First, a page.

New Orleans police are investigating the burglary of a funeral home. A hearse was among the items stolen.More >>
"[The burglar] went by and viewed a few bodies," owner Louis Charbonnet said. "He walked by one particular famous guy we have in here, and he stopped and visited with him and went about his business of stealing." More >>
Thursday, August 28 2014 7:43 PM EDT2014-08-28 23:43:08 GMT
An alleged victim describes Around Town talk show host Scott Rogers as a "master manipulator" and a "monster," saying Rogers sexually abused him.More >>
An alleged victim describes Around Town talk show host Scott Rogers as a "master manipulator" and a "monster," saying Rogers sexually abused him. More >>
BATON ROUGE, LA (WAFB) -
2013 will bring with it some new laws. Some say the laws are more of that feel-good legislation and there are other issues out there that deserve better enforcement. Here's a look at what will take effect starting January 1, 2013.
There are new laws set to take effect Tuesday. One could be called the Daylight Savings Time effect. In 2013, voters are losing an hour at the polls. In the past, precincts opened at 6 a.m. on election days. But after statistics showed few people cast a ballot in the first hour, the start time is being pushed back to 7 a.m. Polls will still close at 8 p.m.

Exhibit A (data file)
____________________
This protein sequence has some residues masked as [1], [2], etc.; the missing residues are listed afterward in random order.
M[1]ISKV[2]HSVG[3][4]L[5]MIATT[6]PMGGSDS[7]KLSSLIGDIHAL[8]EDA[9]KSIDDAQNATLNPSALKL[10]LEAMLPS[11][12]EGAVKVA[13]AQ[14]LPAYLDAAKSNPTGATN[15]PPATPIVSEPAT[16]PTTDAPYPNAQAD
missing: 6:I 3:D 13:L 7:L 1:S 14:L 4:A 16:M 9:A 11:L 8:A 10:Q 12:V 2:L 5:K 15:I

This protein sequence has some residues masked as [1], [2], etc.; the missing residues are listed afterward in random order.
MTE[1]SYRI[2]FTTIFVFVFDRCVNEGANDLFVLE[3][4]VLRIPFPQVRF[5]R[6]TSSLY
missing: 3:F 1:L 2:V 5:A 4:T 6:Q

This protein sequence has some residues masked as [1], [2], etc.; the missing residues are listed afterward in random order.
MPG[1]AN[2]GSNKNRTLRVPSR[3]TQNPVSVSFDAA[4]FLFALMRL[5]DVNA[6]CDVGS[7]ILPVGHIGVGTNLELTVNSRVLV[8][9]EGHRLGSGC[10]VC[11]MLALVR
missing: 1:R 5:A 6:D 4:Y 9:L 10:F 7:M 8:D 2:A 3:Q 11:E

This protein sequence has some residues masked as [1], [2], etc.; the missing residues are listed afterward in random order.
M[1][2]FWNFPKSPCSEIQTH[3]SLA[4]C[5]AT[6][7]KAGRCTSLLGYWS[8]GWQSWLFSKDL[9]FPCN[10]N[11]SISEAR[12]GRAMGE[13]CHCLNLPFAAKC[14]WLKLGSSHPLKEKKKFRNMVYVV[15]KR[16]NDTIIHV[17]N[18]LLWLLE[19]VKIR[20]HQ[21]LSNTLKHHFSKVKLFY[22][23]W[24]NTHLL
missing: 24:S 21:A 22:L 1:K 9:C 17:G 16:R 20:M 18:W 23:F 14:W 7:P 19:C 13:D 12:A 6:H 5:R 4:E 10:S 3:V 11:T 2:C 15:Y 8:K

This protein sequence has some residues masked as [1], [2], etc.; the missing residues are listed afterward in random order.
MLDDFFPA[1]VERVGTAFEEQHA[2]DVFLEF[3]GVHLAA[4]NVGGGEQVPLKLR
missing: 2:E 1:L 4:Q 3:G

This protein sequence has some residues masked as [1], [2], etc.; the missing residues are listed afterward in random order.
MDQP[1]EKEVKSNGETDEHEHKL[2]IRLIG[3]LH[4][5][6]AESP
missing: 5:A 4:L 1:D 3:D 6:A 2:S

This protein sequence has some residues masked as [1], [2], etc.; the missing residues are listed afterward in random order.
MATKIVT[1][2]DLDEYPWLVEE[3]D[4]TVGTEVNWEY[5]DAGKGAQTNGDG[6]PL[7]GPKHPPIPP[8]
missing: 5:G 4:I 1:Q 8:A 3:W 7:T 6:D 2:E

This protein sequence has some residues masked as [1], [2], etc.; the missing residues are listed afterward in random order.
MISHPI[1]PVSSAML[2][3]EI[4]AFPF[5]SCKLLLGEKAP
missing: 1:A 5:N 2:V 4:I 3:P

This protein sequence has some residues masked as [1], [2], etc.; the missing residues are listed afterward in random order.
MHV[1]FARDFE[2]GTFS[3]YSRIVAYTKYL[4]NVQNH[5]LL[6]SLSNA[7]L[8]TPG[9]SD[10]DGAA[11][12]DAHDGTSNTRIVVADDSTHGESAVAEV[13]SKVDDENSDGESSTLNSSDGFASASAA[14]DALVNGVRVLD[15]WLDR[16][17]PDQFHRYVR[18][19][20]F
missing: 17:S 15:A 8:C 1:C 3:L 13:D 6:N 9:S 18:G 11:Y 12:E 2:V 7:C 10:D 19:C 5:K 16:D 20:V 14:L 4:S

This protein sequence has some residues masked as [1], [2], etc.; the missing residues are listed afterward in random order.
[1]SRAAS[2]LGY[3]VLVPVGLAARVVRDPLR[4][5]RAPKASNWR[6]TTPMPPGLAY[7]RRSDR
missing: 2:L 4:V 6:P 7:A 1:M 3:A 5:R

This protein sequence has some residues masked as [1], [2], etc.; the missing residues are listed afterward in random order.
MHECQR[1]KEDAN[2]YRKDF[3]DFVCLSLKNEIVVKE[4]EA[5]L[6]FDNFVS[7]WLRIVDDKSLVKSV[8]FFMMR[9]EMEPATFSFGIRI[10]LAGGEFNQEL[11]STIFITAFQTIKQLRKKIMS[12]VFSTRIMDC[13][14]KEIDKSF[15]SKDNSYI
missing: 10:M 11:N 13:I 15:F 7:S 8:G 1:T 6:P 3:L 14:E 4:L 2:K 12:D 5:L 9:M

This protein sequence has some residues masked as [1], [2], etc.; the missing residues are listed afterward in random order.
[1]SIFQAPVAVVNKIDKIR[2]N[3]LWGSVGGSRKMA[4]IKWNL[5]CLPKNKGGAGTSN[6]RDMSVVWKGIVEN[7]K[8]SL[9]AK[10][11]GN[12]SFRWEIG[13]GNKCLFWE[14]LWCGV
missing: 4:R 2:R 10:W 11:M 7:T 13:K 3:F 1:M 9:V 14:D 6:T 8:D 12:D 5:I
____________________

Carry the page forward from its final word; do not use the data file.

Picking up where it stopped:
Another new law, people convicted of sex offenses with children under 13 will be banned from libraries at times when children are likely to be around. Some lawmakers admit this one will be tough to enforce.
Louisianans we talked to have some suggestions for our state leaders about what they'd like to see looked at in the new year.
For most, safety seems to be at the top of the list.
"I would like to see laws are upheld for people who don't have kids in their safety seats, in backseat of their car," said Lyn Gobert.
After another year of hearing about DUI offenders with multiple offenses, Shawn Perry says lawmakers need to crack down.
"Tougher DUI and DWI laws go into effect. And tougher seatbelt laws, I've seen a lot of people without their seatbelt," Perry said. "I think if you've been caught more than once, laws should be more stringent. People take it too lightly. 'I got caught once or twice. I'm not going to get caught again'."